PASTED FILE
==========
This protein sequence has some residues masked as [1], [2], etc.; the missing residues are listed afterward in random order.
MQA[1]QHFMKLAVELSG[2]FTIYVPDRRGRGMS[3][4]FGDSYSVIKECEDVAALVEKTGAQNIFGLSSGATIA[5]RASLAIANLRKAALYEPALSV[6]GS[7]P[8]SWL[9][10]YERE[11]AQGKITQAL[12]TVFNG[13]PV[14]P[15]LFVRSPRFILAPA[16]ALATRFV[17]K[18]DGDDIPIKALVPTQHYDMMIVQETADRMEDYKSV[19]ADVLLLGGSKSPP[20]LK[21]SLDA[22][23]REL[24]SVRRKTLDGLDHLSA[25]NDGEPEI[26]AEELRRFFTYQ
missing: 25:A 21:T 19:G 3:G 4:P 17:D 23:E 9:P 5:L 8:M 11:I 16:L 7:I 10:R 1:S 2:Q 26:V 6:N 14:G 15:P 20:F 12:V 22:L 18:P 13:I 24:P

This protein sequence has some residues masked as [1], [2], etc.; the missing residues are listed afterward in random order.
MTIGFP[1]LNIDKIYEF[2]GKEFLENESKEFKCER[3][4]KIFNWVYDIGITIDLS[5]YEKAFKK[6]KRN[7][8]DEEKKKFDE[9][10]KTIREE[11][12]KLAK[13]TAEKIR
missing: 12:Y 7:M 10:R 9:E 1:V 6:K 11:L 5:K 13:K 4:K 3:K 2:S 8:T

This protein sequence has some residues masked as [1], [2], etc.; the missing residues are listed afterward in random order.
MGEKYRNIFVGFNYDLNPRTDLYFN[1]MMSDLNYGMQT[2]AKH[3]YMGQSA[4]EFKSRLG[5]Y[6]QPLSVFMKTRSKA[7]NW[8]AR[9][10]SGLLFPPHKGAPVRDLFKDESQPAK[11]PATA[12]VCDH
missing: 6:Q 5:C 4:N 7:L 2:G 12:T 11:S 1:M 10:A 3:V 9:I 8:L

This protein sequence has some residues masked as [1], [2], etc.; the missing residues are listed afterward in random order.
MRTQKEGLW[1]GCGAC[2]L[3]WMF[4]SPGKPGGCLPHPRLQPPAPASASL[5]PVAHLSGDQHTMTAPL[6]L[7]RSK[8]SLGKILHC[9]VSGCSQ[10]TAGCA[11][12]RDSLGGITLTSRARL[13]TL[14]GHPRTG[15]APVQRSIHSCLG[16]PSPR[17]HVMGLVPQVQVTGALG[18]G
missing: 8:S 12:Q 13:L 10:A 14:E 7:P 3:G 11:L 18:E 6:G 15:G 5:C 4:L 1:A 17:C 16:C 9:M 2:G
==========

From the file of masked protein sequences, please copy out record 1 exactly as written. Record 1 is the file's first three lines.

This protein sequence has some residues masked as [1], [2], etc.; the missing residues are listed afterward in random order.
MQA[1]QHFMKLAVELSG[2]FTIYVPDRRGRGMS[3][4]FGDSYSVIKECEDVAALVEKTGAQNIFGLSSGATIA[5]RASLAIANLRKAALYEPALSV[6]GS[7]P[8]SWL[9][10]YERE[11]AQGKITQAL[12]TVFNG[13]PV[14]P[15]LFVRSPRFILAPA[16]ALATRFV[17]K[18]DGDDIPIKALVPTQHYDMMIVQETADRMEDYKSV[19]ADVLLLGGSKSPP[20]LK[21]SLDA[22][23]REL[24]SVRRKTLDGLDHLSA[25]NDGEPEI[26]AEELRRFFTYQ
missing: 25:A 21:T 19:G 3:G 4:P 17:D 23:E 9:P 5:L 8:M 11:I 16:L 7:I 10:R 1:S 2:Q 26:V 6:N 14:G 15:P 20:F 12:V 22:L 18:P 13:I 24:P